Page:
Sproles trade doesn’t make much sense for Eagles, anybody

Sproles trade doesn’t make much sense for Eagles, anybody

Well, I hope everyone is happy. The Philadelphia Eagles finally added a coveted, overpaid, aging veteran during this free agency period, sending a fifth-round pick to the New Orleans Saints in exchange for running back/all-purpose weapon Darren Sproles.

This is a swap that would’ve been fresh and exciting maybe two years ago. Now, Sproles is about to turn 31 and is coming off one of the least productive seasons in his nine-year NFL career.

Sproles ran 53 times for just 220 yards (4.2 AVG) and two touchdowns in 2013, although the ground attack wasn't what he was known for. The '05 fourth-round pick still managed to reel in 71 passes, but for only 604 yards (8.5 AVG) and two touchdowns. His return numbers were as bad as they’ve ever been—21.3 on kickoffs, 6.7 on punts, zero scores. He also lost two fumbles.

The playoffs weren’t significantly better. In two games, Sproles carried seven times for 31 yards (4.4 AVG) and posted nine receptions for 63 (7.0 AVG) with zero TDs. Including the postseason, he broke 40 yards receiving just once in his final 11 games as a Saint.

Simply put, Sproles lost the explosion that once made him a special player. Look no further than his kick return to set up the Saints’ game-winning score in the Birds’ first-round playoff exit. If Sproles had that enormous of a hole to run through two years ago, nobody catches him, yet Cary Williams was able to corral him by the collar.

Sure, Sproles will catch a high number of balls out of the backfield, which is not an altogether useless skill, but so could a well-placed bucket.

At this point, you might be thinking to yourself, ‘So what, it was only a fifth-round pick.’ I’ll take the pick, thank you. That was Earl Wolff last year, who looks like a potential starter at safety.

In this year’s draft, it could be more. Thanks to a record number of underclassmen entering the selection process, this is a considerably deep draft. There is talent to be found in the fifth round—including at running back, potentially.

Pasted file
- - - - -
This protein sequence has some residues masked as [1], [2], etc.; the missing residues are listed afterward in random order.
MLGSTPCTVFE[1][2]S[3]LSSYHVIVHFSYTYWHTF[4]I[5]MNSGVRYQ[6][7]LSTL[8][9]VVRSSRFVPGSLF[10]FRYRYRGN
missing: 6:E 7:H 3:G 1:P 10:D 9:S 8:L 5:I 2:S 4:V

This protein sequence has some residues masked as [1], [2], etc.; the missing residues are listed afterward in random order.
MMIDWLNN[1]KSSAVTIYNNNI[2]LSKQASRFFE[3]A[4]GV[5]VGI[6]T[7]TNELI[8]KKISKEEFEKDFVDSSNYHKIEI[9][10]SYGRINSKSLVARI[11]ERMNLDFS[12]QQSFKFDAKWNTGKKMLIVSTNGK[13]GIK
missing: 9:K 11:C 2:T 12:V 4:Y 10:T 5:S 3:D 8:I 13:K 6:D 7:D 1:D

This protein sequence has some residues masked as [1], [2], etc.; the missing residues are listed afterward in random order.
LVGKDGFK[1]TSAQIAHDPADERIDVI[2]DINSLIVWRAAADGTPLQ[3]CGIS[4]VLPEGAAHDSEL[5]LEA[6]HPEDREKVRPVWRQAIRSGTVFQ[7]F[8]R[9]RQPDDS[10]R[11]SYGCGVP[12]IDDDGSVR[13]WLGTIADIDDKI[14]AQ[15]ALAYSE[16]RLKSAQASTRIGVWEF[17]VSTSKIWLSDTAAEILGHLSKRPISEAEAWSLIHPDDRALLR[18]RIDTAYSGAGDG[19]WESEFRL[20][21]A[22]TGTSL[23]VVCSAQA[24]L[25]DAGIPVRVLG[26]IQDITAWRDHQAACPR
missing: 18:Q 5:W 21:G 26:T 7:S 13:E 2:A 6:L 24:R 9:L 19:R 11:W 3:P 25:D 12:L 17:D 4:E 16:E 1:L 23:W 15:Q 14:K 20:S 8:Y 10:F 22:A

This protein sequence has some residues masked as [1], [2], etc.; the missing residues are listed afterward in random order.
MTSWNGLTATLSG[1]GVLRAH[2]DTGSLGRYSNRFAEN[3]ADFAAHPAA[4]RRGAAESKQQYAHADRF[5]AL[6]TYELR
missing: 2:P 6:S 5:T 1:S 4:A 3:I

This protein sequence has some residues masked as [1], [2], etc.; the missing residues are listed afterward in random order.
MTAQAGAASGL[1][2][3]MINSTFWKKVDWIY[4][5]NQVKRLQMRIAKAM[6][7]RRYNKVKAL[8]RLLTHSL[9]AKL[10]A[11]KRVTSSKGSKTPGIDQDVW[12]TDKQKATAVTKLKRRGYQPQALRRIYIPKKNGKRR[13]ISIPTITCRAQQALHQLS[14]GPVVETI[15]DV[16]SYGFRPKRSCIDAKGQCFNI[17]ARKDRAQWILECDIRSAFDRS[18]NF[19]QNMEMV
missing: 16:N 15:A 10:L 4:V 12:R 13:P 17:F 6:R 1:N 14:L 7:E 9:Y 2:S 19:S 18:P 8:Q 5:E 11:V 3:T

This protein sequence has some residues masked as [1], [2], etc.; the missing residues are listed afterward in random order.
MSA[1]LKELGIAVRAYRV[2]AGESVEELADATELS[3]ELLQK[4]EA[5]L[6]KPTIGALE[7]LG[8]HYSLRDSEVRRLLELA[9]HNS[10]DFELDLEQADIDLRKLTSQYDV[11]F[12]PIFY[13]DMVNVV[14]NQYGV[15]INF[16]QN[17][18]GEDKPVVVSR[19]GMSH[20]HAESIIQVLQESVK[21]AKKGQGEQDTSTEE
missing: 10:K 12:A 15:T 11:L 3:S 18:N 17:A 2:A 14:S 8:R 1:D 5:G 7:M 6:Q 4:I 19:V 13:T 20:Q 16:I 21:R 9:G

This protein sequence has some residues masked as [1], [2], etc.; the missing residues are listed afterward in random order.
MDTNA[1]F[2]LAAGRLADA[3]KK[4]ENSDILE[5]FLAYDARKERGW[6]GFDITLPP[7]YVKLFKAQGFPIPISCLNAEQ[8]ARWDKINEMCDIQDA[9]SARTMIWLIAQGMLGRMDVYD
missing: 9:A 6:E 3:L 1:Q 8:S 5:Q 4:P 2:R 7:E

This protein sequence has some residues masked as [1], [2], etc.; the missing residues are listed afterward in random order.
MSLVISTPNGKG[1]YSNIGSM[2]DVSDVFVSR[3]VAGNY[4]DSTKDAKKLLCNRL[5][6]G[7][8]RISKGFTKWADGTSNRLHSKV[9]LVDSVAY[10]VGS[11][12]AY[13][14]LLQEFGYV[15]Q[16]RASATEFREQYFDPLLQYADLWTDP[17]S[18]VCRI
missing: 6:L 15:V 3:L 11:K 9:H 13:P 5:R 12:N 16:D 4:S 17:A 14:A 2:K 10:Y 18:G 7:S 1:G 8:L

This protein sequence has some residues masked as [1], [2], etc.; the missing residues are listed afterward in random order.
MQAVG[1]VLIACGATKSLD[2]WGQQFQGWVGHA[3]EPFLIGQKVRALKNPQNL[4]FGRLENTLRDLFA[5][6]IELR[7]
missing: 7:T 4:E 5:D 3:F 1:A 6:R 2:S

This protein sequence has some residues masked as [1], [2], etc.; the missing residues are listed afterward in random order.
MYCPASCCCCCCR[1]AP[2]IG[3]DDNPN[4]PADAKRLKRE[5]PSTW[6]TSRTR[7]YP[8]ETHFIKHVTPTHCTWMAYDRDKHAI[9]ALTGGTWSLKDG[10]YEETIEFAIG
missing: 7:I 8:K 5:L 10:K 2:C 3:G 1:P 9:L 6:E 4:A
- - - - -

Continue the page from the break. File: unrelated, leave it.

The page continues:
Wouldn’t you much rather have De’Anthony Thomas out of Oregon for that pick, somebody who already knows Chip Kelly’s offense, isn’t in his 30s and would have more than one year remaining on his contract?

A fifth-round pick is far from guaranteed to be an NFL player, but neither will Sproles anymore soon enough.

Sproles is entering the final year of his deal and is scheduled to make $3.4 million.

Sproles’ presence could mean the front office is ready to act on a Bryce Brown trade this offseason. Brown didn’t appear to be a great fit for Kelly’s scheme, and if they get the pick back that was exchanged for Sproles, the whole series of moves is something of a wash.

Still, it cannot be understated that Sproles is 31, on the final year of his deal and fading. Brown will be 23, is under contract and has flashed Pro Bowl potential.

Is this trade the end of the world? No, in fact my guess is Sproles will be at least serviceable in his role in Kelly’s offense. With all that talent surrounding him in the league’s No. 2 offense, there will be opportunities to make plays.

Yet given the Eagles’ approach to the rest of this offseason so far—avoiding expensive, big-name players as deftly as LeSean McCoy eludes Louis Delmas in the snow—it’s difficult for me to wrap my head around this. There’s been so much talk of a plan that relies on building through the draft, yet the front office is shipping off a valuable pick for somebody who probably won’t even be here a year from now.